Mummy of Nesmin with plant wreath, mask, and other cartonnage elements

Ptolemaic Period

On view at The Met Fifth Avenue in Gallery 133

This wrapped and mummified body belongs to a man called Nesmin; his name means “The One Who Belongs to (the god) Min.” He was a priest for Min in Akhmim, and from the inscription on his coffin (see 86.1.50a, b) we know that his father Djedhor was a priest as well, and that his mother Tadiaset was a musician for Min. CT scans of his mummy have shown that Nesmin suffered from arthritis and died as a middle-aged man. They also revealed that thirty-one amulets are still within the wrappings. In addition to a wedjat eye on his forehead, he has an amulet representing the god Thoth on each wrist, and two strings with symmetrically arranged amulets on his torso.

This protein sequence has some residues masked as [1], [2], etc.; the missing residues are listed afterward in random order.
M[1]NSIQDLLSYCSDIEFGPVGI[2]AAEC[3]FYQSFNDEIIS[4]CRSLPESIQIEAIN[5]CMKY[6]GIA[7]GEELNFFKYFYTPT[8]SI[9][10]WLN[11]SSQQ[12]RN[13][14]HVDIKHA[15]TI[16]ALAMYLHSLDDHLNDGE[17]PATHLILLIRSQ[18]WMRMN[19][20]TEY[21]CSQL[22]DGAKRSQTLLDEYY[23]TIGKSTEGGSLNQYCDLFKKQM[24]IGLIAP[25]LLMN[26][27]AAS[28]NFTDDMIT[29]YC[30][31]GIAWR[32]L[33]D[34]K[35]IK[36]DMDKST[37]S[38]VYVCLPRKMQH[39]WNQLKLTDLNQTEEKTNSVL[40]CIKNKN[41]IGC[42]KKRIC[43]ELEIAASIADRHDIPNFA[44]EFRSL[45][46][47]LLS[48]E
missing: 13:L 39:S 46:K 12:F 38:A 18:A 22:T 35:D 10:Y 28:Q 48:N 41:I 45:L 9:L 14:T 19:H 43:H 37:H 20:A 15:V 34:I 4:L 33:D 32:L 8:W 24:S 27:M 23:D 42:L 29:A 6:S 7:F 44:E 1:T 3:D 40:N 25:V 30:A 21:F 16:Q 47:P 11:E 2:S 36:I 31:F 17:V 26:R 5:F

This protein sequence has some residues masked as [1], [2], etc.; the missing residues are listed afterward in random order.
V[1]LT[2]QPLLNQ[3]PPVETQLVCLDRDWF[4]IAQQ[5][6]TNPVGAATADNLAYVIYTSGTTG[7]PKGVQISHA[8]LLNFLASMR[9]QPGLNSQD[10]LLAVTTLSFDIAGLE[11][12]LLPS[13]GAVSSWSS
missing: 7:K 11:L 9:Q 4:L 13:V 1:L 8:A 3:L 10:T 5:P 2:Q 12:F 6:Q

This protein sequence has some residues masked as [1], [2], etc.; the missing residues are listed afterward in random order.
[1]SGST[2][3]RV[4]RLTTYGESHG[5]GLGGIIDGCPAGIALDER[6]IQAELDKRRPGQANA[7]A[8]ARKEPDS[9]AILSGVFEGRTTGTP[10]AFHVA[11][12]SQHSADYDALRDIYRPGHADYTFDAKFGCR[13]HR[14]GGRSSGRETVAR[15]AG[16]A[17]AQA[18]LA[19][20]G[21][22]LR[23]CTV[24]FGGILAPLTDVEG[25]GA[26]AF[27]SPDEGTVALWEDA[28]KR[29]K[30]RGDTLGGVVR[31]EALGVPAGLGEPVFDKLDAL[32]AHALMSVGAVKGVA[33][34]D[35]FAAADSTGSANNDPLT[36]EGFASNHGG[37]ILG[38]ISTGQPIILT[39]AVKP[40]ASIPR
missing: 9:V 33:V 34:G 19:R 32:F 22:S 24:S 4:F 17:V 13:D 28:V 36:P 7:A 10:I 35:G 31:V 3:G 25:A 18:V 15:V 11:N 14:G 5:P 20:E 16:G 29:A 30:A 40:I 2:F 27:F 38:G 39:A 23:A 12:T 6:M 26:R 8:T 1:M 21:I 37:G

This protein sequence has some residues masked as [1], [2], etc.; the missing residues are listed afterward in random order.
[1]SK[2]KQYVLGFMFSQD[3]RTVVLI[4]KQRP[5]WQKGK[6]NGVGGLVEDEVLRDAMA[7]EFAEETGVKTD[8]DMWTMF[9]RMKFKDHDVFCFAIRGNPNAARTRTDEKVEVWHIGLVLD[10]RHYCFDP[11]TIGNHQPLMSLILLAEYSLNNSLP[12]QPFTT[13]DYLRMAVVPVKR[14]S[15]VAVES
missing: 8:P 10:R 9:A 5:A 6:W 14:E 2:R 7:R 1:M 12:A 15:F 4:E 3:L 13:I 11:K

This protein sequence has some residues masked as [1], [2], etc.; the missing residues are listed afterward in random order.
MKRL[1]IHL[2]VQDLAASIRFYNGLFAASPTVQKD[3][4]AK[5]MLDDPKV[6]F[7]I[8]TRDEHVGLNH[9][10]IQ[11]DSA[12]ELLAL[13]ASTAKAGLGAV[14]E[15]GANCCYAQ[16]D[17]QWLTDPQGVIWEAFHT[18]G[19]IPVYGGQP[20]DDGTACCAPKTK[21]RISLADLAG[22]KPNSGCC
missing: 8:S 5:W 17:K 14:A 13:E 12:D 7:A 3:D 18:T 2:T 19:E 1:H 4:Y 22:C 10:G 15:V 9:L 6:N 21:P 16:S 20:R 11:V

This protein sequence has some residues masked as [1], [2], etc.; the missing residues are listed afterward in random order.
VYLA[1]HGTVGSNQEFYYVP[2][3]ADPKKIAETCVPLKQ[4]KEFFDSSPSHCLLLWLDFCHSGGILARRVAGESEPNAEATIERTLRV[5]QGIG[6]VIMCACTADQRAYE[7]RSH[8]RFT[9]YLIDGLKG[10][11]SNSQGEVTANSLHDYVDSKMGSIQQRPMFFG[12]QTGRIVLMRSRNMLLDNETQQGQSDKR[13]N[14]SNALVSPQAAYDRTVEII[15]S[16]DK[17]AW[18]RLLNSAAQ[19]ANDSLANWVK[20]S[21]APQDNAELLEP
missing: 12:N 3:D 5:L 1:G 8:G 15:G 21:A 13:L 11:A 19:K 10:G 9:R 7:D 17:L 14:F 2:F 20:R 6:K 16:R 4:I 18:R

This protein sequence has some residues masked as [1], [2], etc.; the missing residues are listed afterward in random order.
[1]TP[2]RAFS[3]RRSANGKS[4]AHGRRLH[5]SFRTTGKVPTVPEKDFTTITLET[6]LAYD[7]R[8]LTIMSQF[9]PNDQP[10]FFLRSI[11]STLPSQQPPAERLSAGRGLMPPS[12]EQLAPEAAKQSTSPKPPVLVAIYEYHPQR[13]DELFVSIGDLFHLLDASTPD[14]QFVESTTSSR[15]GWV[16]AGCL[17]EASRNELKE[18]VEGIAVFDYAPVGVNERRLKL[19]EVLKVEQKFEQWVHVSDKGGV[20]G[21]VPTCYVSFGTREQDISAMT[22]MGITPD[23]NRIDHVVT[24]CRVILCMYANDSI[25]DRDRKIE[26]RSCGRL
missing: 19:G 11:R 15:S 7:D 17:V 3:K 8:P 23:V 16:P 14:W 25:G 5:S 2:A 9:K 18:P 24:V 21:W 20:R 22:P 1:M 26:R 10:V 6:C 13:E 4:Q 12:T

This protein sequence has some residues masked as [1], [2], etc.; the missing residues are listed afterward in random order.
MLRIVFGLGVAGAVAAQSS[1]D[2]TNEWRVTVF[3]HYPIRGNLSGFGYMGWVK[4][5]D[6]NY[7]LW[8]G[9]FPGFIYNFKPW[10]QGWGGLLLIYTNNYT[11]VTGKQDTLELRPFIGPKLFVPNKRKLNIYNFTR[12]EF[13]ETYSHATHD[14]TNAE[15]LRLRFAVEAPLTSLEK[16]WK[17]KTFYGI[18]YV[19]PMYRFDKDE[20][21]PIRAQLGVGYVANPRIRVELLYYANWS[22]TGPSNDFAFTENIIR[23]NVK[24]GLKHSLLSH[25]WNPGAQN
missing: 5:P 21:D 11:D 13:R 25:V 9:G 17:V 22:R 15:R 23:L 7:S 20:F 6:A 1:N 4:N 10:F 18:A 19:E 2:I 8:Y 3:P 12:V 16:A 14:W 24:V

Links to two blogs about this mummy
Nesmin: A Man Who Lived and Died More Than 2,000 Years Ago
The Mummy of Nesmin: A Closer Look

Mummy of Nesmin with plant wreath, mask, and other cartonnage elements, Human remains, linen, mummification material, faience? (amulets), painted and gilded cartonnage, plant remains

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